Is Coffee Bad for the Kidneys?

Numerous studies have concluded that coffee is unlikely to harm the kidneys or cause chronic kidney disease (CKD). In fact, research suggests several benefits to consuming a moderate amount of coffee, including improved energy levels and metabolism due to caffeine, as well as the antioxidant properties of polyphenols in coffee. However, moderation is key, especially for individuals with high blood pressure or kidney stones.

Studies on Coffee and Kidney Disease

Population-based epidemiological studies have indicated a potential protective effect of coffee consumption on kidney function. For instance, a 2022 study found a lower risk of kidney injury among daily coffee drinkers, with higher consumption associated with greater risk reduction. However, excessive caffeine intake, particularly from caffeinated coffee, may lead to a decline in kidney function, especially in certain populations.

Coffee and Genetic Kidney Disease

Contrary to past concerns, current clinical studies have not found coffee consumption to be a risk factor for the progression of autosomal dominant polycystic kidney disease (PKD).

Does Coffee Increase the Risk of Kidney Stones?

Regular coffee consumption has been associated with oxalate stone formation, particularly among individuals prone to calcium oxalate stones. Therefore, patients with kidney stones, especially calcium oxalate stones, should consider coffee intake as a potential risk factor.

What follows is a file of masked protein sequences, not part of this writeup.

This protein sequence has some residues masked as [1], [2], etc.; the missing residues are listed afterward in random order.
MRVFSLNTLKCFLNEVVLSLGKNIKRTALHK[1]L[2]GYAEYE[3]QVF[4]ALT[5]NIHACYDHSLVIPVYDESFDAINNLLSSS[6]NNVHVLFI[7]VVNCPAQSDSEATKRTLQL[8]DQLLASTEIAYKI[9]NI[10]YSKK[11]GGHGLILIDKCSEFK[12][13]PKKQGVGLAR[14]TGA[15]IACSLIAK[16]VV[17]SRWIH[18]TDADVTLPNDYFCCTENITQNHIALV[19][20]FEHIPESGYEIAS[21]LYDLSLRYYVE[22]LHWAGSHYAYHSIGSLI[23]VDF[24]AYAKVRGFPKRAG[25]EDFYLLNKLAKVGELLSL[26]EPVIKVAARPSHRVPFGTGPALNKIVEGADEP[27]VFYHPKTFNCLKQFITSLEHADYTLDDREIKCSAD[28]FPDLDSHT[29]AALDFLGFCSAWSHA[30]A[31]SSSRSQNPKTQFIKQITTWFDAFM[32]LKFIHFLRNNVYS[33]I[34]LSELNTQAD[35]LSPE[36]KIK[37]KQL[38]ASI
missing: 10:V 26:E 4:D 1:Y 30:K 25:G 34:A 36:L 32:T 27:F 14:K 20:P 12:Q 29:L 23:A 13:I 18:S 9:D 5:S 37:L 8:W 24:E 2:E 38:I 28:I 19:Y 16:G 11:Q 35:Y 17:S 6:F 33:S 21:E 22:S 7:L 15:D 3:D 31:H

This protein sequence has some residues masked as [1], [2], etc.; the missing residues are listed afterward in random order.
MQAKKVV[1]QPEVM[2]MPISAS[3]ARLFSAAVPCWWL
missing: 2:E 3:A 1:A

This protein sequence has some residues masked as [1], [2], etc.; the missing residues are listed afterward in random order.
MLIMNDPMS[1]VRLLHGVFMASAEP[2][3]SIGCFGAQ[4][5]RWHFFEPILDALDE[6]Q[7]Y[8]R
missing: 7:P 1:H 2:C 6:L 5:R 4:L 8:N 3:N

Does Coffee Increase the Risk of Kidney Cancer?

The relationship between coffee consumption and kidney cancer is mixed. While studies suggest a reduced risk of renal cell carcinoma with caffeinated coffee, decaffeinated coffee may increase the risk of clear cell renal cell carcinoma. Further research is needed to understand this association better.

The Relationship Between Coffee, Hypertension, and Kidney Disease

While caffeinated coffee may cause a short-term increase in blood pressure, particularly in older individuals and non-regular coffee drinkers, moderate consumption (up to 3 to 4 cups daily) does not seem to increase the risk of kidney disease in healthy individuals. However, those with high blood pressure should consult with healthcare providers regarding caffeine intake.

Decaf and Hypertension

Even decaffeinated coffee has been associated with increased nervous system activity and blood pressure, suggesting that factors other than caffeine may contribute to this effect.

How to Safely Enjoy Coffee With Kidney Disease: DRINK DECAF COFFEE

For individuals with kidney disease, limiting coffee intake, opting for black coffee to avoid phosphorus and potassium in creamers and milk, counting coffee in fluid allowances, and considering alternative beverages like decaf coffee or teas can help manage kidney health effectively.


Current research suggests that coffee is generally safe for kidney health, with potential benefits attributed to its caffeine and antioxidant content. However, individuals with specific conditions such as high blood pressure or kidney stones should moderate their coffee intake. Consulting healthcare providers for personalized recommendations is advised.


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